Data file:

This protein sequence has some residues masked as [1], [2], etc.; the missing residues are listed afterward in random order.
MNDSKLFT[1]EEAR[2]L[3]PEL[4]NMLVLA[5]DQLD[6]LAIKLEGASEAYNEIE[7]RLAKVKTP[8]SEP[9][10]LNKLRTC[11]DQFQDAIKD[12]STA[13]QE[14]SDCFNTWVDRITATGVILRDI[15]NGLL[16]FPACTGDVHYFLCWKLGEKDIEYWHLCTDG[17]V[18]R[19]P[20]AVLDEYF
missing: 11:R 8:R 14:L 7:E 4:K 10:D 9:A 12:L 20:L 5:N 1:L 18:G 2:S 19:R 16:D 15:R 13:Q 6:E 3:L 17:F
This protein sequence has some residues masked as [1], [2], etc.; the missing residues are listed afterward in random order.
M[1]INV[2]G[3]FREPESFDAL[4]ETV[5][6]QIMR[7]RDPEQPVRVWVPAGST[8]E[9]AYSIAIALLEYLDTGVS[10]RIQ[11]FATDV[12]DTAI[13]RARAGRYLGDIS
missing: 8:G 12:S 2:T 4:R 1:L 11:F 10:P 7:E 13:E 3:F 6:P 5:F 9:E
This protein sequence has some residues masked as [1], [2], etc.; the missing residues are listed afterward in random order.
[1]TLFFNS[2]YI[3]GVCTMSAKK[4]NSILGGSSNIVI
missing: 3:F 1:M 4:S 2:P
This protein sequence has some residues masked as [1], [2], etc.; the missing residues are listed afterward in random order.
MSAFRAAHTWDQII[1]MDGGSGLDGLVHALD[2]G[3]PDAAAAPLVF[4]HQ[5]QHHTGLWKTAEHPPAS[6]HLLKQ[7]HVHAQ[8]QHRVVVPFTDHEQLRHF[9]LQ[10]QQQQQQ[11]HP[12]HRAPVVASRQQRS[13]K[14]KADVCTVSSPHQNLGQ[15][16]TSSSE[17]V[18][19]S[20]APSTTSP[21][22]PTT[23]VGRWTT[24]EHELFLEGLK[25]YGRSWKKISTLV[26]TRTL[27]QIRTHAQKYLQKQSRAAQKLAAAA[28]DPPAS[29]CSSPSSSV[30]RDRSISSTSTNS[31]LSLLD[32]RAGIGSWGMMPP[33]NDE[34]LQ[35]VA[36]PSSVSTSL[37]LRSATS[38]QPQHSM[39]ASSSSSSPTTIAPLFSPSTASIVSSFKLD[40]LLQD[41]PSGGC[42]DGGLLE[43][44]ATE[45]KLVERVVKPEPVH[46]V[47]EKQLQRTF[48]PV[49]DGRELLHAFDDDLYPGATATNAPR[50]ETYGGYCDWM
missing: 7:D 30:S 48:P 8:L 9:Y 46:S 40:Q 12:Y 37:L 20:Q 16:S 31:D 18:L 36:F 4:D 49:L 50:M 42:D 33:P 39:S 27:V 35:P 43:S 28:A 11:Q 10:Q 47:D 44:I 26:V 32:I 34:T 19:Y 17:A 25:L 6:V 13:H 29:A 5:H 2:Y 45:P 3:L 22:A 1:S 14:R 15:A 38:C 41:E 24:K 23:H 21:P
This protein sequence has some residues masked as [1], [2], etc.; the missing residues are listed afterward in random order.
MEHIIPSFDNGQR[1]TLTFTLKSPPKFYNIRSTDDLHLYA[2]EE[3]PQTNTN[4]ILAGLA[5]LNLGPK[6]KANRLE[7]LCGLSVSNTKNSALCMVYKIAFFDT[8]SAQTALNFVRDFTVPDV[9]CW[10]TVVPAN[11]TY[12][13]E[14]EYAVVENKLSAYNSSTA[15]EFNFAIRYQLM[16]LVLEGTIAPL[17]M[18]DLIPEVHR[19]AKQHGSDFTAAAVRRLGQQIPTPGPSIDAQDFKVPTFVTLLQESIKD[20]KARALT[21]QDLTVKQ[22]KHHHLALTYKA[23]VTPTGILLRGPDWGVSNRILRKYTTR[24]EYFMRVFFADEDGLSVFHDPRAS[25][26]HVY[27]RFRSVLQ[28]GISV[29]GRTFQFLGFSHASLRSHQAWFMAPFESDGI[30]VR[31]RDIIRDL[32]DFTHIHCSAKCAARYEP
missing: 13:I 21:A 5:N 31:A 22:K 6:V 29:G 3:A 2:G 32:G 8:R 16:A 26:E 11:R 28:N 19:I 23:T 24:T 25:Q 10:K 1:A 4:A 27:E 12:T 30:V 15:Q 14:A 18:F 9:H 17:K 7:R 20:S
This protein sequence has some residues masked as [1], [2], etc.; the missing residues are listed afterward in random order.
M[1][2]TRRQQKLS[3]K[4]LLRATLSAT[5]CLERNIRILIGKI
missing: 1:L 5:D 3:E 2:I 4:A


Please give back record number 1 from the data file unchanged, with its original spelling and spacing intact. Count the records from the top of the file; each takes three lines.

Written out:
This protein sequence has some residues masked as [1], [2], etc.; the missing residues are listed afterward in random order.
MNDSKLFT[1]EEAR[2]L[3]PEL[4]NMLVLA[5]DQLD[6]LAIKLEGASEAYNEIE[7]RLAKVKTP[8]SEP[9][10]LNKLRTC[11]DQFQDAIKD[12]STA[13]QE[14]SDCFNTWVDRITATGVILRDI[15]NGLL[16]FPACTGDVHYFLCWKLGEKDIEYWHLCTDG[17]V[18]R[19]P[20]AVLDEYF
missing: 11:R 8:R 14:L 7:E 4:K 10:D 9:A 12:L 20:L 5:N 1:L 18:G 2:S 19:R 16:D 15:R 13:Q 6:E 3:L 17:F